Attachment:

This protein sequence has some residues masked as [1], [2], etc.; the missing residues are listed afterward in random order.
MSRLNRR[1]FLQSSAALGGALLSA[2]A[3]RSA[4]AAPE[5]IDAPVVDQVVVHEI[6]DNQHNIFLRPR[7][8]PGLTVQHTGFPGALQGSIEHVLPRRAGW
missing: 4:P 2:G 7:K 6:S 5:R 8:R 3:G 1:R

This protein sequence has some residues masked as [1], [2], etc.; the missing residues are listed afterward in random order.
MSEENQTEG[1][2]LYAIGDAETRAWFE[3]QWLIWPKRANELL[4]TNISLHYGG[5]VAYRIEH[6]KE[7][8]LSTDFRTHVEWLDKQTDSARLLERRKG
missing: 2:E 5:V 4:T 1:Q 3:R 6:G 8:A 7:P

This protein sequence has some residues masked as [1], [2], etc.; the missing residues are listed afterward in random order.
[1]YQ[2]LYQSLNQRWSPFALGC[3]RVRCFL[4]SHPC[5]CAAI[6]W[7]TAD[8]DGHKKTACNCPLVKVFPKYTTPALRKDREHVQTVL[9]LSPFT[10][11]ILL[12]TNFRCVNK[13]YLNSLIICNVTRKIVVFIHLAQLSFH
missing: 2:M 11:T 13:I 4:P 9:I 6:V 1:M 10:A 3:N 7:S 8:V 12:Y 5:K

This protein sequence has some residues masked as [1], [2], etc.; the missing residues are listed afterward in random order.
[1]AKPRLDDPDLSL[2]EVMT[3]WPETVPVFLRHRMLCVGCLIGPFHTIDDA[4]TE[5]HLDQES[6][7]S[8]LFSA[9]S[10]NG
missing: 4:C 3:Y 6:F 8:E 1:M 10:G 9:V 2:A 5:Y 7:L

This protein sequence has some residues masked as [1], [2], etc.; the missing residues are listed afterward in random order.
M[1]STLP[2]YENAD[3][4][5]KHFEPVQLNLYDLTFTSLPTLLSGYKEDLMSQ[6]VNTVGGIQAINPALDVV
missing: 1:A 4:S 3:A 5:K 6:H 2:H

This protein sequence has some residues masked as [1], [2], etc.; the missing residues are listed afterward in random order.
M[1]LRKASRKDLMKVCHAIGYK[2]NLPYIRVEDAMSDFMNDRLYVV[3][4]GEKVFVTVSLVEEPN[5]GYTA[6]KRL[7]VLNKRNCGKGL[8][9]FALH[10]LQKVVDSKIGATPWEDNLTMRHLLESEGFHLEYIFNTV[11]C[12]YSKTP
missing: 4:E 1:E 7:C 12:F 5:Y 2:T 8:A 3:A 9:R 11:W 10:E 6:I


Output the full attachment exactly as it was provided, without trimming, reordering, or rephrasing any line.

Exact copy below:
This protein sequence has some residues masked as [1], [2], etc.; the missing residues are listed afterward in random order.
MSRLNRR[1]FLQSSAALGGALLSA[2]A[3]RSA[4]AAPE[5]IDAPVVDQVVVHEI[6]DNQHNIFLRPR[7][8]PGLTVQHTGFPGALQGSIEHVLPRRAGW
missing: 4:P 2:G 7:K 6:S 5:R 8:R 3:G 1:R

This protein sequence has some residues masked as [1], [2], etc.; the missing residues are listed afterward in random order.
MSEENQTEG[1][2]LYAIGDAETRAWFE[3]QWLIWPKRANELL[4]TNISLHYGG[5]VAYRIEH[6]KE[7][8]LSTDFRTHVEWLDKQTDSARLLERRKG
missing: 2:E 5:V 4:T 1:Q 3:R 6:G 8:A 7:P

This protein sequence has some residues masked as [1], [2], etc.; the missing residues are listed afterward in random order.
[1]YQ[2]LYQSLNQRWSPFALGC[3]RVRCFL[4]SHPC[5]CAAI[6]W[7]TAD[8]DGHKKTACNCPLVKVFPKYTTPALRKDREHVQTVL[9]LSPFT[10][11]ILL[12]TNFRCVNK[13]YLNSLIICNVTRKIVVFIHLAQLSFH
missing: 2:M 11:T 13:I 4:P 9:I 6:V 1:M 10:A 3:N 7:S 8:V 12:Y 5:K

This protein sequence has some residues masked as [1], [2], etc.; the missing residues are listed afterward in random order.
[1]AKPRLDDPDLSL[2]EVMT[3]WPETVPVFLRHRMLCVGCLIGPFHTIDDA[4]TE[5]HLDQES[6][7]S[8]LFSA[9]S[10]NG
missing: 4:C 3:Y 6:F 8:E 1:M 10:G 9:V 2:A 5:Y 7:L

This protein sequence has some residues masked as [1], [2], etc.; the missing residues are listed afterward in random order.
M[1]STLP[2]YENAD[3][4][5]KHFEPVQLNLYDLTFTSLPTLLSGYKEDLMSQ[6]VNTVGGIQAINPALDVV
missing: 1:A 4:S 3:A 5:K 6:H 2:H

This protein sequence has some residues masked as [1], [2], etc.; the missing residues are listed afterward in random order.
M[1]LRKASRKDLMKVCHAIGYK[2]NLPYIRVEDAMSDFMNDRLYVV[3][4]GEKVFVTVSLVEEPN[5]GYTA[6]KRL[7]VLNKRNCGKGL[8][9]FALH[10]LQKVVDSKIGATPWEDNLTMRHLLESEGFHLEYIFNTV[11]C[12]YSKTP
missing: 4:E 1:E 7:C 12:F 5:Y 2:T 8:A 3:A 9:R 11:W 10:E 6:I